• [0124]
    Certain alternative embodiments of methods for obtaining a porosity of the formation 40 that is corrected for borehole effects are described in FIGS. 36 and 37. Turning first to FIG. 36, a flowchart 310 describes an embodiment of a method for determining the corrected porosity of the formation 40 based on one or more measurements of epithermal neutron slowing down times. As such, the embodiment of the method illustrated by the flowchart 310 generally involves an embodiment of the downhole tool 12 in which at least one of the neutron detectors 24, 26, 28 and/or 280 are epithermal neutron detectors. In step 312, the downhole tool 12 may be deployed into the subterranean formation 40 using any suitable mode of conveyance. In step 314, the neutron source 18 may emit neutrons (illustrated as the neutron emission 48 in FIG. 2) into the surrounding subterranean formation 40. In particular, the neutron source 18 may emit pulses of neutrons in step 314, such that the slowing down time of the neutrons may be subsequently determined.
  • [0125]
    The neutron detectors 24, 26, 28 and/or 280 may thereafter detect neutrons that scatter through the formation 40 and/or borehole 42 in step 316. Considering the count rate of neutrons detected in step 316 as a function of time in relation to the pulses of neutrons emitted in step 314, the data processing system 14 may determine epithermal slowing down times associated with one or more of the neutron detectors 24, 26, 28 and/or 280, in step 318. In step 320, alternatively or in addition to determining apparent porosities based on the neutron count rates or count rate ratios, the data processing system 14 may determine one or more apparent porosities based on the epithermal slowing down times determined in step 318. The epithermal slowing down apparent porosities may be used in a correction for borehole effects similar to that of Equation (1), in which the epithermal slowing down apparent porosities may replace or augment the apparent porosities based on neutron count rates or count rate ratios. Since the porosity sensitivities associated with the epithermal slowing down times may be more localized respectively to regions near each neutron detector 24 and/or 28, the epithermal slowing down apparent porosities may provide additional information regarding the geometry of the borehole 42 that may further refine the correction. Additionally or alternatively, the data processing system 14 may determine the porosity directly from the neutron count rates and/or including their time dependence using a transform derived from modeled and/or experimental data relating the neutron count rates to various borehole and formation conditions. Additionally or alternatively, the data processing system 14 may determine the corrected porosity by an inversion of a forward model giving the expected count rates (or apparent porosities) and/or their time dependence (or decay times) as a function of the true porosity and other formation 40 and borehole 42 conditions.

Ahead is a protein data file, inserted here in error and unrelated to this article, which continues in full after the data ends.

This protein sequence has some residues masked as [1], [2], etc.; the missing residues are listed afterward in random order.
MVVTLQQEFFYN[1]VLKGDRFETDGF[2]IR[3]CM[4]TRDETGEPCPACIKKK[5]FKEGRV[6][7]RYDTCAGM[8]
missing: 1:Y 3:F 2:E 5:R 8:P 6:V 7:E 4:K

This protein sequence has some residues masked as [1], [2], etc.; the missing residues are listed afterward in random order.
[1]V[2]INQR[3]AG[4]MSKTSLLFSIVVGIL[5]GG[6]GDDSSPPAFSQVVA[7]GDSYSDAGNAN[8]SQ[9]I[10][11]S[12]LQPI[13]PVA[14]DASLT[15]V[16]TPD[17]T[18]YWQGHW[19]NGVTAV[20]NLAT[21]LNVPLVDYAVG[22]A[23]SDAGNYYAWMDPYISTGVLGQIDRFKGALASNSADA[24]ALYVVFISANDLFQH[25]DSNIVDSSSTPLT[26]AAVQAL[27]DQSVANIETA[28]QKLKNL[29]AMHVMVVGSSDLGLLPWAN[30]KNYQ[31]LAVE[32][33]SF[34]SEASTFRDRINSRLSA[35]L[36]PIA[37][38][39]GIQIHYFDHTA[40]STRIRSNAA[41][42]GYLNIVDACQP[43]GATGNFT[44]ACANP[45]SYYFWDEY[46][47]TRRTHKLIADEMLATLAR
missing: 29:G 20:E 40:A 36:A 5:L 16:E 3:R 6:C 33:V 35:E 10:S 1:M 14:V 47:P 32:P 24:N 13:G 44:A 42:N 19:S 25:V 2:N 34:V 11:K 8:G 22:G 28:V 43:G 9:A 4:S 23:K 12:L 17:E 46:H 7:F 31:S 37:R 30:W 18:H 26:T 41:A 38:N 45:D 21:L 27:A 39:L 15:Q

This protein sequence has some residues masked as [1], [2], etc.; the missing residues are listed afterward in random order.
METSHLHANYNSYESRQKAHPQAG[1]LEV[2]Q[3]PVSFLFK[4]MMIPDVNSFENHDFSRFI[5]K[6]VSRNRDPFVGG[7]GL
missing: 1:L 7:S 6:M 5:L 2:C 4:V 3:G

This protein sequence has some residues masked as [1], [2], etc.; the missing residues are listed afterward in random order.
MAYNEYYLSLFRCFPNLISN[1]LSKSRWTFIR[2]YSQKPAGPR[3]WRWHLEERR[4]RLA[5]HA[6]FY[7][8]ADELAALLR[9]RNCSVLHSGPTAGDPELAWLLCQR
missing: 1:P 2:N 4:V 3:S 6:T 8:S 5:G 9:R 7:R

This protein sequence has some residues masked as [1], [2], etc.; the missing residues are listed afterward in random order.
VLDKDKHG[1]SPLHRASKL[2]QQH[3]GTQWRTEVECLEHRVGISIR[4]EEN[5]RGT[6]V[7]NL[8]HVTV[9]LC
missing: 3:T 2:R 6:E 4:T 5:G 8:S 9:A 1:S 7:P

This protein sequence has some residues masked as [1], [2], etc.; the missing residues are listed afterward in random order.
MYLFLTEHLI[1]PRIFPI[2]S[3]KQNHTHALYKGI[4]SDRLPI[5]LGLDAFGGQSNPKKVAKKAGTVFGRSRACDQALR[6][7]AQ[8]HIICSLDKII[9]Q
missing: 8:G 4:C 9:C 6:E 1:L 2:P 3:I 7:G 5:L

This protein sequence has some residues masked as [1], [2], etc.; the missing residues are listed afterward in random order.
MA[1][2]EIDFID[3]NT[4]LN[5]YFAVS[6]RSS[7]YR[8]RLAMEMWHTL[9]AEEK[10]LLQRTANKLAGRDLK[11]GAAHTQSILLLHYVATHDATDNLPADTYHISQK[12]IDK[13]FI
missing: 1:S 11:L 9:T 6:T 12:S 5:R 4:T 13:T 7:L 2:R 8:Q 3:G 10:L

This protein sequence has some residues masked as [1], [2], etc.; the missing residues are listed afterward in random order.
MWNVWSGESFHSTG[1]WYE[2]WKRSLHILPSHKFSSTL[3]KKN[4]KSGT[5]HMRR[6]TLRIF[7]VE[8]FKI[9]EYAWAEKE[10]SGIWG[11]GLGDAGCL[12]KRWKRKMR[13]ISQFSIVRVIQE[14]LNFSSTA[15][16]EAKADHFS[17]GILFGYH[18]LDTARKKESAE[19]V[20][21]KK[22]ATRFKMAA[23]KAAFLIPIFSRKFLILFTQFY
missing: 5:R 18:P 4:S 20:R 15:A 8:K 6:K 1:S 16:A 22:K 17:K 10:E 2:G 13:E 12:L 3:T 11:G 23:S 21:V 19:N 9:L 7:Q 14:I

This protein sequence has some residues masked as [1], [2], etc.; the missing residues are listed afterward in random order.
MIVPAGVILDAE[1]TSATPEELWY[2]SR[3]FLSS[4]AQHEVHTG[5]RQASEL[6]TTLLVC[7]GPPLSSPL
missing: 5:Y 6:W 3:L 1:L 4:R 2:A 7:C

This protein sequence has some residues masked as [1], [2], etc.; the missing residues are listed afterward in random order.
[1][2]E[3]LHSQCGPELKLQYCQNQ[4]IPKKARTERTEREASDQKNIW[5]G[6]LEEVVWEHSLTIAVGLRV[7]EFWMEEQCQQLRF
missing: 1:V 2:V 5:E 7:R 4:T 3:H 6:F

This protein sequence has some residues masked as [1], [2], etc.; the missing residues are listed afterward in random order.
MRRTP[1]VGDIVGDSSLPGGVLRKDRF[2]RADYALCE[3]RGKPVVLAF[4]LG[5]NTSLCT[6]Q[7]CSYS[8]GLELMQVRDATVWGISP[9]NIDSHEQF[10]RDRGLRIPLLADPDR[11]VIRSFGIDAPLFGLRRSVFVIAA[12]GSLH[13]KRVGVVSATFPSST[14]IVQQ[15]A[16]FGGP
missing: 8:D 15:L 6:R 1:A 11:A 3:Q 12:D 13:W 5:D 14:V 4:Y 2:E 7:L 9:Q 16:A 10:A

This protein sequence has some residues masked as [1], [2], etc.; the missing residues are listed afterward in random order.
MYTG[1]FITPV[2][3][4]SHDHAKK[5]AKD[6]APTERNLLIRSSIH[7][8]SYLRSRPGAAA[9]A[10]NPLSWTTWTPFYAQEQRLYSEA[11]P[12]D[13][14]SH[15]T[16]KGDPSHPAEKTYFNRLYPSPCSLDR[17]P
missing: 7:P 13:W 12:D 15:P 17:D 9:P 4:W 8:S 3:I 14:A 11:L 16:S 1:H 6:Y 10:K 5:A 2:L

• [0126]
    FIG. 37 presents a flowchart 330 describing another embodiment of a method for determining the corrected porosity of the formation 40. In particular, embodiment of the flowchart 330 involves correcting for the effect of thermal absorbers by using the difference in responses between thermal and epithermal count rates. As such, the embodiment of the flowchart 330 generally involves an embodiment of the downhole tool 12 that includes both thermal and epithermal neutron detectors. In step 332, the downhole tool 12 may be deployed into the subterranean formation 40 using any suitable mode of conveyance. In step 334, the neutron source 18 may emit neutrons (illustrated as the neutron emission 48 in FIG. 2) into the surrounding subterranean formation 40. The neutron source 18 may emit pulses of neutrons or a continuous stream of neutrons in step 334, as may be suitable.
  • [0127]